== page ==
If you’re a parent currently going through a divorce, your top priority is most likely being able to continue raising and parenting your child. That said, courts consider a wide variety of factors when determining a child custody agreement. Continue reading and contact the skilled Pennsylvania child custody lawyers from Berman Voss to learn more. Here are some of the questions you may have:
What Does “Best Interest of the Child” Mean?
In Pennsylvania, family courts prioritize the child’s best interests above all when determining custody arrangements. Berman Voss attorneys understand that this fundamental principle guides every aspect of custody-related legal proceedings. Central to this principle is ensuring the child’s safety and well-being, a factor that resonates deeply with the court’s ethos.
How Do Courts Assess Parental Roles and Responsibilities?
Judges meticulously evaluate each parent’s ability to fulfill their role effectively. In assessing this, they consider numerous elements, each carrying substantial weight. These factors include, but aren’t limited to, the following:
- Each Parent’s Living Situation: Courts examine the stability and safety of each parent’s home environment.
- Parent-Child Relationships: The strength and nature of each parent’s bond with the child are critically analyzed.
- Child’s Preference: If of suitable age and maturity, the child’s preference may significantly influence the court’s decision.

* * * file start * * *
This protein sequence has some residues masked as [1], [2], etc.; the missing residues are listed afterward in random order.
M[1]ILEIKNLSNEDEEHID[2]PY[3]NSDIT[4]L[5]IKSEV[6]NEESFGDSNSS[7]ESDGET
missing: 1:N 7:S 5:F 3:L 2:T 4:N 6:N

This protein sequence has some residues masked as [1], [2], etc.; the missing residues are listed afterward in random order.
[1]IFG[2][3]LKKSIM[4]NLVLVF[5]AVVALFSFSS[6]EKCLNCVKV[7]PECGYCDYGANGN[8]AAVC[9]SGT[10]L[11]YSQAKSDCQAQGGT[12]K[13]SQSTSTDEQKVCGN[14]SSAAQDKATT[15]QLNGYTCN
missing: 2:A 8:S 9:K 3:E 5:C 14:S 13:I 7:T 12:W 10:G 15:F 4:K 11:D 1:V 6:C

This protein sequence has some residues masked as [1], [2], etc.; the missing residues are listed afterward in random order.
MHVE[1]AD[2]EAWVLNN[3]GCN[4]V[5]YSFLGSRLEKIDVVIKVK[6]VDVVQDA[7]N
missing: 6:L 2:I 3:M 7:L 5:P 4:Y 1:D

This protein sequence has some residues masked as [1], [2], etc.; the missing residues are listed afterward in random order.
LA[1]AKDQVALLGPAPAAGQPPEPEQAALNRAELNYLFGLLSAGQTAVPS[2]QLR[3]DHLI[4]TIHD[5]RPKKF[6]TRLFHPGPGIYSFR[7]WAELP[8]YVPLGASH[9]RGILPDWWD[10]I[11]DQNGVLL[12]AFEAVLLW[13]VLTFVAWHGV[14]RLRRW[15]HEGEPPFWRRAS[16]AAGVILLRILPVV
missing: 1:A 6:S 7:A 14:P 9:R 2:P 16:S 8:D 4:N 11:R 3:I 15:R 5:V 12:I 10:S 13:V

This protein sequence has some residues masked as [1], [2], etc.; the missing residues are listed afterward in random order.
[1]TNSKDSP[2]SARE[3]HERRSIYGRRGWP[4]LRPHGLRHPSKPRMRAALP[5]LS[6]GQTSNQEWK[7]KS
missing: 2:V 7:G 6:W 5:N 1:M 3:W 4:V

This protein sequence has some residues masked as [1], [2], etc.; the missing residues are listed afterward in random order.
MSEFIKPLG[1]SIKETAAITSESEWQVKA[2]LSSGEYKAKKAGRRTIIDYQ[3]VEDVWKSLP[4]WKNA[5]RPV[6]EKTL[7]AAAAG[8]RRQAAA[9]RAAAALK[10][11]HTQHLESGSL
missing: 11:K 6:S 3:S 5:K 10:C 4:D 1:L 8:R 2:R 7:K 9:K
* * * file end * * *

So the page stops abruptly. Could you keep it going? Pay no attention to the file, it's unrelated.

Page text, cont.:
- Parents’ Mental and Physical Health: This assessment ensures parents can meet the child’s needs effectively.
- Siblings and Other Household Members: The presence of siblings and their living arrangements can impact custody decisions.
- Each Parent’s Willingness to Foster a Relationship with the Other Parent: This factor is vital for promoting a healthy, balanced upbringing.
- History of Domestic Violence or Abuse: Any history of abuse is a critical factor in the court’s decision-making process.
- Child’s Educational and Social Needs: A parent’s ability to support these needs is a key consideration.
- Parent’s Employment Responsibilities: The court assesses how each parent’s work commitments might affect their parenting time.
- Any Special Needs of the Child: Courts give special consideration to any unique medical, emotional, or educational needs of the child.
What Other Factors Influence the Court’s Decision in Child Custody Cases?
Besides the primary factors listed above, judges often consider ancillary issues. These may include extended family relationships, the child’s adjustment to their community and school, and any potential impact of a change in custody. Berman Voss attorneys are adept at navigating these complex considerations, advocating for solutions that serve the child’s best interests.
If you have further questions or need assistance with any family law matter, please don’t hesitate to contact the team here at Berman Voss today.